Near Oristano, passing Cabras and its noteworthy Civic Museum and moving towards the bay, one arrives at the 4th-Century Church of San Giovanni di Sinis - in the same-named village - and the beautiful Tharros Archaeological Site, an open-air museum holding the remains of a town founded by the Phoenicians in the 8th Century B.C. Remarkably, such remains lie atop the even older remains of a Nuragic village. One of the most interesting buildings is the tophet, a characteristic sanctuary of the Phoenician-Punic Civilization. Also here are the thermal baths, the temple foundations, and a section of houses and workshops.

Not far from Tharros is San Salvatore where, inside the Church of Cristo Salvatore is the Hypogeum of San Salvatore, a pagan temple of Nuragic origins linked to the cult of the water. Also noteworthy are the marvelous beaches of Is Autas, mainly composed of small quartz grains; Mari Ermi; and the spectacular cliffs of Su Tingiosu. The Island of Mal di Ventre is located 4.5 miles offshore and hosts rabbits, tortoises and reptiles: the island is part of the Sinis Peninsula Marine Protected Area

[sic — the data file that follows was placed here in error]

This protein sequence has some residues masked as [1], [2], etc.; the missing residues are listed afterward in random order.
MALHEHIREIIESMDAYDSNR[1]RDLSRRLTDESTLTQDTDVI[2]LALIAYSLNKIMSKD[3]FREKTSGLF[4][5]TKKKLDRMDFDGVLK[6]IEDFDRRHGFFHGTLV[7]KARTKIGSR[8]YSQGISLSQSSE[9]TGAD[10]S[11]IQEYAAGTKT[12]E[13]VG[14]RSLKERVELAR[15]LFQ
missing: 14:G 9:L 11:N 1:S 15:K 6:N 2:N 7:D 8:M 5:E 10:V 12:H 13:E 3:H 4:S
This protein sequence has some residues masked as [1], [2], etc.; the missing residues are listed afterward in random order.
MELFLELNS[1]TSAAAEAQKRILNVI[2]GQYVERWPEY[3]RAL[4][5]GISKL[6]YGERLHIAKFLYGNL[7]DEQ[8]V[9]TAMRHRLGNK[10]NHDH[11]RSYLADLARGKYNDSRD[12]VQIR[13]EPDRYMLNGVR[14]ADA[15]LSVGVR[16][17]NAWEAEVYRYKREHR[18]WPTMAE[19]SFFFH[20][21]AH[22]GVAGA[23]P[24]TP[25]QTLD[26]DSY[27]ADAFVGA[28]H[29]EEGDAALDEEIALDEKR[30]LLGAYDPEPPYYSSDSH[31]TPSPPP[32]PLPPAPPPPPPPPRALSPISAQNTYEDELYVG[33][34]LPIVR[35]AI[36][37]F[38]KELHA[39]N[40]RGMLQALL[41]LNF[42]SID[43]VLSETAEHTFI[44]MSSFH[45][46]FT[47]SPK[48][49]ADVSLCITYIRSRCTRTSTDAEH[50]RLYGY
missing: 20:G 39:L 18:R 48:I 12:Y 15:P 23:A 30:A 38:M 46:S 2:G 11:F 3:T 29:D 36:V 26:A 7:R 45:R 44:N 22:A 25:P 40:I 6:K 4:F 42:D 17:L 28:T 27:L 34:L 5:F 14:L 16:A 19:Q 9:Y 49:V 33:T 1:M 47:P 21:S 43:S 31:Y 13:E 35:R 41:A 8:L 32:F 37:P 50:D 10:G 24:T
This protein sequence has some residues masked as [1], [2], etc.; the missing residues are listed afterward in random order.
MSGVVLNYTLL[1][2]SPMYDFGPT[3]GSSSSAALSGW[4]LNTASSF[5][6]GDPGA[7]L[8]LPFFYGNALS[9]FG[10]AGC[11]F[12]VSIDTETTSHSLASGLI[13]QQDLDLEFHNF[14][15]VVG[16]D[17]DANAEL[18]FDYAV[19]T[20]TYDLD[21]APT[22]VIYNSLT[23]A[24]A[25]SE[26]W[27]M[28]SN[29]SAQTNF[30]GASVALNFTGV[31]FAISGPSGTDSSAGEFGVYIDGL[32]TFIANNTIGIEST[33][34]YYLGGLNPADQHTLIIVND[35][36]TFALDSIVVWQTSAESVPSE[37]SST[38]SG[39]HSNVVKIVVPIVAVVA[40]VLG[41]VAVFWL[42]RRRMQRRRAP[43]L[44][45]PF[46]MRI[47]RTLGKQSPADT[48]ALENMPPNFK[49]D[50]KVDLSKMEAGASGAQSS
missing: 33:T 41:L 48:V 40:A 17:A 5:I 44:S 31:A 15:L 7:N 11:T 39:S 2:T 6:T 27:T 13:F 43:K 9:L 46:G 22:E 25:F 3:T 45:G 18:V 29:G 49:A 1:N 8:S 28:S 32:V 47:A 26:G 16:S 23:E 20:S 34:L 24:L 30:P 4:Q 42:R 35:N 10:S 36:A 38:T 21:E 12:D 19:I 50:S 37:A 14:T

South of Oristano, one will find two rather interesting villages: Santa Giusta, site of Phoenician and Roman remains, in addition to the 12th-Century Romanesque cathedral; and Arborea, with its Art Nouveau and neo-Gothic buildings. Exhibited inside the Palazzo Comunale is an archaeological collection, with Punic, Roman and late-Medieval finds, and components of the area's necropolises.
 
In the northwest of the province, about 15.5 mi from Oristano, lies Fordongianus, famous for its many prehistoric remains, as well as those from the Roman era (the aqueduct, the amphitheatre, a bridge, thermal baths and a few other structures). Just outside the village is the Church of San Lussorio, built in the 12th Century on a Paleo-Christian hypogeum where, according to the traditions, St. Luxorius was buried after being martyred Roman emperor Diocletian, during a time of persecutions, in 304 A.D. 

In the nearby town of Ghilarza  the Antonio Gramsci House-Museum is a window into the world of this the intellectual and politician, who lived here from 1898 to 1908. The area around Ghilarza also features two of the island’s most important prehistoric monuments: the Nuraghe Losa complex (losa in Sardinian means tomb) and the Santa Cristina Nuragic Sanctuary, with a famous sacred well. 

Lastly, in the province's northwest, Bosa offers up its splendid monuments: among them, the Serravalle Castle, containing the Church of Nostra Signora de Regnos Altos; the Cathedral of the Immaculate Conception; the Church of the Carmine and the Church of San Pietro Extra Muros, just outside the town walls.